How to create a mobile device policy in the BYOD era

Bring-your-own device (BYOD) policies might placate workers who can't live without their iPhone but several steps, including employee agreements, are needed to ensure a potential security nightmare is avoided, according to one analyst.

Speaking at the recent Gartner Security and Risk Summit in Sydney, US analyst John Girard told the audience that when forming a policy, IT executives first needed to realise that BYOD may actually end up costing the company more.

“Charges are a big issue because we’re telling people to use their own equipment,” he said. “If you pass all the costs on to the user you have to accept that it changes service-level agreements.”

BYOD necessary but increases costs: IDC

Girard provided the following tips for a successful BYOD policy.

Get employee agreements in writing

According to Girard, a signed piece of paper can help to avoid arguments between CIOs and other C-level executives.

For example, if a C-level executive loses data on their mobile device and tries to blame it on the IT manager, the IT manager can show the executive a copy of the document they signed which shows they are responsible for their own backups.

“Your biggest problem is data exposure and compliance. If the user loses their device or it’s a shared device, at some point you have to provide accountability such as who had access [to data] and where was it shared,” he said.

“That’s the essence of fines, disclosure and operational difficulties that a lot of companies get into. We’ve seen some big fines come out but it can be extremely expensive to mitigate all the breach disclosures that go on after information has been lost.”

Mobile device certificates

If the company uses applications where data is stored on the mobile device, Girard suggested the use of certificates to invite people to get access to the virtual private network (VPN), email or Wi-Fi services.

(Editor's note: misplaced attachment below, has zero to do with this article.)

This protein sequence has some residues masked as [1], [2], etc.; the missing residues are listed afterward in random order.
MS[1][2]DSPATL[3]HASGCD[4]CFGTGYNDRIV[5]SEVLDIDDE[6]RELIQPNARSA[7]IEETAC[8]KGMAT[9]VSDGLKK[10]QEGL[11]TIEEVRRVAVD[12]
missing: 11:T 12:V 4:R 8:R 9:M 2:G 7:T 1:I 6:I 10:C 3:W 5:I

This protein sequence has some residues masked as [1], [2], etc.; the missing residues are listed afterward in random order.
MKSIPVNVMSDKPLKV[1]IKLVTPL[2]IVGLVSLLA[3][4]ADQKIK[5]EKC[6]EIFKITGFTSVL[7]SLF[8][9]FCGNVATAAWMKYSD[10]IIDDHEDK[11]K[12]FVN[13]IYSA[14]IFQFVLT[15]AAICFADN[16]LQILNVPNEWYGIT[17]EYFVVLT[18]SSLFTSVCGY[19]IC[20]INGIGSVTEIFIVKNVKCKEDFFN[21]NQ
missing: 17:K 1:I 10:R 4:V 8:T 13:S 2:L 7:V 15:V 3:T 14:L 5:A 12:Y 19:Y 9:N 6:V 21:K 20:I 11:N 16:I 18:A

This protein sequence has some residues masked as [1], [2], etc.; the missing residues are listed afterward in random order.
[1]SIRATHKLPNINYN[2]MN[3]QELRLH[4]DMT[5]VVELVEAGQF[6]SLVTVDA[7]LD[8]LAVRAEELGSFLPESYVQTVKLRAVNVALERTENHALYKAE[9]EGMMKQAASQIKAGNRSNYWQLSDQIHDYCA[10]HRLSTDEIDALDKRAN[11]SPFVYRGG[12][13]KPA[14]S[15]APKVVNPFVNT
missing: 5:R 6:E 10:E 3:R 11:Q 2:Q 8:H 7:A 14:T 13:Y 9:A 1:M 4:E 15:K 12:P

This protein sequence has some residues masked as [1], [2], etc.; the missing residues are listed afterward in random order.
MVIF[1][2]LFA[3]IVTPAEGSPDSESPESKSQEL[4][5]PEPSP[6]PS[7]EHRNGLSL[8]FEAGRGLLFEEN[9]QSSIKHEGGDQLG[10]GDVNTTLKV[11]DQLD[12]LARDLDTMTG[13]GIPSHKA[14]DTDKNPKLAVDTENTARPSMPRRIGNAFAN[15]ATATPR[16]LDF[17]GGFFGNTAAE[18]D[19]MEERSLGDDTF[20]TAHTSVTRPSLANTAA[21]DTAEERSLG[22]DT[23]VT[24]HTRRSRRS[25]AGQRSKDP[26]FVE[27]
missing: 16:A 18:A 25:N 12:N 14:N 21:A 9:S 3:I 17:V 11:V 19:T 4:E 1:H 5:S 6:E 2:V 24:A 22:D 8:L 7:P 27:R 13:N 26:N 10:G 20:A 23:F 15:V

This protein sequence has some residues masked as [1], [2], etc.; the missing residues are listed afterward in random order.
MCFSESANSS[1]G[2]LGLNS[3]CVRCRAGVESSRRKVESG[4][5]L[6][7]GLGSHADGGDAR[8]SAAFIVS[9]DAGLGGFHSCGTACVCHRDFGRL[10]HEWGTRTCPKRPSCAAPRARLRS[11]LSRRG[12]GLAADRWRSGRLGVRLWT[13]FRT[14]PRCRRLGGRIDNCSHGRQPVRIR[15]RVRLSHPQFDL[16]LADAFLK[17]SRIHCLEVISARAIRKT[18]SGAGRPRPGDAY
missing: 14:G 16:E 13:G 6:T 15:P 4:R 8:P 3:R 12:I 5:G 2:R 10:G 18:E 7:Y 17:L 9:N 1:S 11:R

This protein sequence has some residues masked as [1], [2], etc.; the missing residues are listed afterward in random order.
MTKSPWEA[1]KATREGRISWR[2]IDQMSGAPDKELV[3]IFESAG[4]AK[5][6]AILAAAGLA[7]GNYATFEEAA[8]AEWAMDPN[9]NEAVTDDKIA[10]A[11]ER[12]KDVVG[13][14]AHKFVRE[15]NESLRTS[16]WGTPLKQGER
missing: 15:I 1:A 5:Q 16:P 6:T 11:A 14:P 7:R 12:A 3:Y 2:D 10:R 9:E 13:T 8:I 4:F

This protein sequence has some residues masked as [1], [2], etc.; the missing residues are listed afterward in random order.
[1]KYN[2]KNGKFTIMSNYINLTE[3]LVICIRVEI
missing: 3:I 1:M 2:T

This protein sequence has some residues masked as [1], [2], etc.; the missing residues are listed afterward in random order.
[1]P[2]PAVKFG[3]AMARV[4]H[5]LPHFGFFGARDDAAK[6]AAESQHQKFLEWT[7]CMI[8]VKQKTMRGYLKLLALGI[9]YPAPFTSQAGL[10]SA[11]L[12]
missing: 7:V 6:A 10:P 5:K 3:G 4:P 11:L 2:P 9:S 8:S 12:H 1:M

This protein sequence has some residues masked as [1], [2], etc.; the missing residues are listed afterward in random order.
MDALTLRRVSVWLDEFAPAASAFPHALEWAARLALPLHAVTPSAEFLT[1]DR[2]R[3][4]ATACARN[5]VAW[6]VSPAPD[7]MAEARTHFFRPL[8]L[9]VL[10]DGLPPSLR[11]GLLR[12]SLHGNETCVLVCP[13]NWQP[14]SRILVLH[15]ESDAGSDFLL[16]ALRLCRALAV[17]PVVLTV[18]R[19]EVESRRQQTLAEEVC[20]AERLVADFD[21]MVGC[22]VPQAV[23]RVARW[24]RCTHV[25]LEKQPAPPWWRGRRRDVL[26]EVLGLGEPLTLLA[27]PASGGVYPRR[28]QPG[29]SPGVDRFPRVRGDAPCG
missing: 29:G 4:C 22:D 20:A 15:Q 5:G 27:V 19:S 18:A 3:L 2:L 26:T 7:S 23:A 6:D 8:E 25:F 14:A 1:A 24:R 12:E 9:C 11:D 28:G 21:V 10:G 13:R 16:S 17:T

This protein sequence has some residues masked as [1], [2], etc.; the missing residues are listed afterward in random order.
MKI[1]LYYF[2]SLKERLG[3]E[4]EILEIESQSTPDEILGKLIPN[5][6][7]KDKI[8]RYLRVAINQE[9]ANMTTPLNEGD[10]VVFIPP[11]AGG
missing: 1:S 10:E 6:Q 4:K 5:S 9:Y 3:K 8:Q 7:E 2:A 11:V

“Certificates are an in-depth imbedded part of mobile application architecture and operating system architecture,” he said.

“If you are using a mobile device management [MDM] tool, you get a very simple console that allows you to specify use patterns for people who are getting access by certificate,” he said.

MDM tools

According to Girard, MDM tools will cost the enterprise money but save IT executives time and effort.

For example, he cited a Symantec MDM product that includes a requirement for user authentication, rules on if users can store business data on the device and when that information has to be deleted.

“This leads to a dashboard which shows which of your users are following the policy and leads you to an exception report which indicates if anyone tries to jailbreak their device,” he said.

“If the device is jailbroken, the mobile management system will show what actions were taken such as no more access to email or the VPN while the device remains jailbroken.”

Latest mobile operating systems

In addition, IT executives needed to impose strict a BYOD policy with regards to older iOS and Android operating systems (OS) because of vulnerabilities.

For example, Girard said that the iPhone would need to be the 3GS model running iOS 5 or a newer version of the OS.

“If it’s an Android device you have to say Android 4 or later and ask for proof that the [Android] device has encryption. That is because Android certification does not require proof of encryption.”

Follow Hamish Barwick on Twitter: @HamishBarwick

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Copyright © 2012 IDG Communications, Inc.

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